Sensational stinging nettles – a super herb

There are times where we search high and low for medicine or cures to aid our healing process and overcome certain ailments and health issues that live with us. Sometimes we find those cures in the form of pharmaceutical remedies, sometimes in the form of medical technologies, sometimes in the form of certain healing therapies and other times, we need not look far at all. We simply need to look around us at our natural environment to discover that we live with abundant healing remedies, which are, quite often, overlooked.
We were, just recently, living for a short period of time off grid in the Peruvian high forest and after some severe reaction to insect bites, we were encouraged by the natives to become accustomed to adopting certain plants and herbs to carry in our medicine tool bag.
One of the most valuable herbs we can develop a relationship with is the stinging nettle. It’s an interesting and sad fact that the nettle is often seen as harmful and thus avoided, when in fact it sits there ready to dispense its healing properties to its co habitants on this earth. Perhaps a surprise to some, but the nettle is so rich in nutrients that it’s fury, stinging exterior exists as a defense. But in fact it’s edible and very much curative.
The benefits of the nettle as a healing herb are endless, but some of its greatest uses will help alleviate symptoms of congestion, joint and muscle problems such as paralysis, weak muscles and arthritis, allergies and asthma, weak circulation, hair loss, kidney problems, skin complaints such as burns or eczema, urinary tract infections, PMS, parasites, metabolic and weight loss problems and many more of our regular health complications.
This powerful herb is seen as a diuretic, tonic, anodyne, pectoral, rubefacient, styptic, anthelmintic, anti-rheumatic, anti-allergenic, anti-lithic and is rich in iron, vitamin C and vitamin K, magnesium, calcium, potassium and fibre. Basically it’s a super herb!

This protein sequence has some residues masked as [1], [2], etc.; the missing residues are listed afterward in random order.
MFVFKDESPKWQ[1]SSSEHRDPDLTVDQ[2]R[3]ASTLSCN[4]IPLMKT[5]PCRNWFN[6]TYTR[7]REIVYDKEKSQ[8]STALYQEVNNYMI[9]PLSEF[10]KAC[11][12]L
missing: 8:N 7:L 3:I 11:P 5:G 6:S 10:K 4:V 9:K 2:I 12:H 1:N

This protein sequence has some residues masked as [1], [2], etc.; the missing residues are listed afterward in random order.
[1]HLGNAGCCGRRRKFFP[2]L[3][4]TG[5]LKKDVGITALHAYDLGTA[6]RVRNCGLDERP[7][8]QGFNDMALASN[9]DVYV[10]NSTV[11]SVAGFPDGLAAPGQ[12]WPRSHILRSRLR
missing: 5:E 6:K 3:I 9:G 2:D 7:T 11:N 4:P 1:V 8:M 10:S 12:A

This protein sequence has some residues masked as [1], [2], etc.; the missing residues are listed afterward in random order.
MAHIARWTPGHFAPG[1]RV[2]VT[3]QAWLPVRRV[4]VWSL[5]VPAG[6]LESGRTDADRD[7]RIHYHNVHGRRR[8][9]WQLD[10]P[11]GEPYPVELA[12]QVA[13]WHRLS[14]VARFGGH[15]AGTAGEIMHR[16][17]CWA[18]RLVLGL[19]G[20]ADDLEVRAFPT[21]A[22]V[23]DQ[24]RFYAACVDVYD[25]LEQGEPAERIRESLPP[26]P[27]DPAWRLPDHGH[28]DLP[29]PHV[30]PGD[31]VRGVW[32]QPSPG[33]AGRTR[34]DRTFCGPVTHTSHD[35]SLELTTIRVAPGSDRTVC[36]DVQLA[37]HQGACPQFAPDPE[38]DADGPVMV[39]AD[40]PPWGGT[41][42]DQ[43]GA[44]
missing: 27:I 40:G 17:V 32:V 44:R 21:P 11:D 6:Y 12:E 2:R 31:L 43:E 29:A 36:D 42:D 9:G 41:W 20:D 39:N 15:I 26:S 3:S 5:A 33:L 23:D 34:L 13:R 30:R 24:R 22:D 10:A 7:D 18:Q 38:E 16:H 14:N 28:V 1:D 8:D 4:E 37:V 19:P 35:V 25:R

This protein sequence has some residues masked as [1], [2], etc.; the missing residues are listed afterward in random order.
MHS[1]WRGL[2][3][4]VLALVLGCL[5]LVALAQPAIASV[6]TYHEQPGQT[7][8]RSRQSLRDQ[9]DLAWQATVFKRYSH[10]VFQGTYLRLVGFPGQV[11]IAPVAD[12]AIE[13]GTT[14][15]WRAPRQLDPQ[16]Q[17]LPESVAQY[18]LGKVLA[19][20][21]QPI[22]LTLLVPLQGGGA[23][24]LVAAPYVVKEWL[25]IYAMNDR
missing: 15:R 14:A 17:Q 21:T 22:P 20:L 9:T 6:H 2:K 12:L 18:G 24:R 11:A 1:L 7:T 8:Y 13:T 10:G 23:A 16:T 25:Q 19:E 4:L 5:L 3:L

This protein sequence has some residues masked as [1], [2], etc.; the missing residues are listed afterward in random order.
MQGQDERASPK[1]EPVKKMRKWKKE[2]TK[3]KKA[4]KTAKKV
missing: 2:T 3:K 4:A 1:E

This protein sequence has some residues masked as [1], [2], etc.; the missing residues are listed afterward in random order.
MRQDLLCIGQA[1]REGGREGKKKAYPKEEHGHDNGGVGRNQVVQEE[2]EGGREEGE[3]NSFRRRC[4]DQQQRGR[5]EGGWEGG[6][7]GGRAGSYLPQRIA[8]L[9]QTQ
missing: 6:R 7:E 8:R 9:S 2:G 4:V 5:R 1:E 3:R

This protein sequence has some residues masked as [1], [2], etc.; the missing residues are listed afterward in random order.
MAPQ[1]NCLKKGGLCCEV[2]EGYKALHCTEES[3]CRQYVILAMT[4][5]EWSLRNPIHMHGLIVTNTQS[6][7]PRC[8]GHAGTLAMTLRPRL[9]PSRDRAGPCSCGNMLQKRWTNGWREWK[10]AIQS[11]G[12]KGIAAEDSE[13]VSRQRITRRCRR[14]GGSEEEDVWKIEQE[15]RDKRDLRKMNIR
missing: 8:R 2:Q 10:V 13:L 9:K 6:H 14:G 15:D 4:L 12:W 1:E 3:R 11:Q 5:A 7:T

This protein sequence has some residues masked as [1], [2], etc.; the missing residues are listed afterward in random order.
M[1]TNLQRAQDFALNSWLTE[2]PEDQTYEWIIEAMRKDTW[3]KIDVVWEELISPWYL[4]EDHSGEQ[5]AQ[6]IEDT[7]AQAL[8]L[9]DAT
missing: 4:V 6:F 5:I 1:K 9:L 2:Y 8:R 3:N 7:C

While tirelessly suffering with aggressive insect bites in the Andes, we lived true to our natural environment and resorted to both drinking substantial amounts of nettle tea everyday as well as gently tapping fresh stinging nettle on our bites to encourage blood flow to the surface. Aside from building a stronger immunity against the bugs, developing a natural antihistamine, better excretion of toxic waste caused from the bites, we also noticed an increase in mood and energy levels due to it’s nutritional value. A much needed boost given the discomfort faced. After all, surviving the jungle is not easy for a mere European.
Should you wish to prepare some nettle tea we recommend you first boil your water and later take it off the heat before adding your nettles and letting them stand in the water over night. You will be left with a strong, green, delicious and nutritious tea. For more appeal you could also add some of your preferred flavours like honey or cinnamon. Additionally, the nettles have a rich and nutty spinach like flavour and work amazingly well boiled or steamed to eat alone or to add to a hearty soup or quiche.
Of course where permaculture is concerned, we should value and make use of all resources made available to us and produce no waste. For this reason we highly recommend that you re-use any left over tea nettle for compost. As a natural activator the nettles will actually continue to provide its support and help in speeding up the decomposition process.
Before you set off to harvest your bundles of nettle, we must as usual warn against any potential side effects of consuming nettles. For those who are pregnant or breast feeding, those with diabetes, low blood pressure or kidney problems, please consult your doctor before consumption. Nettles can stimulate uterine contractions, lower blood sugar and blood pressure. So please use them with caution.
For now, enjoy this gift from what the Andeans call pachamama (Mother Earth).
Have a wonderful day!
Your La Pedrera team

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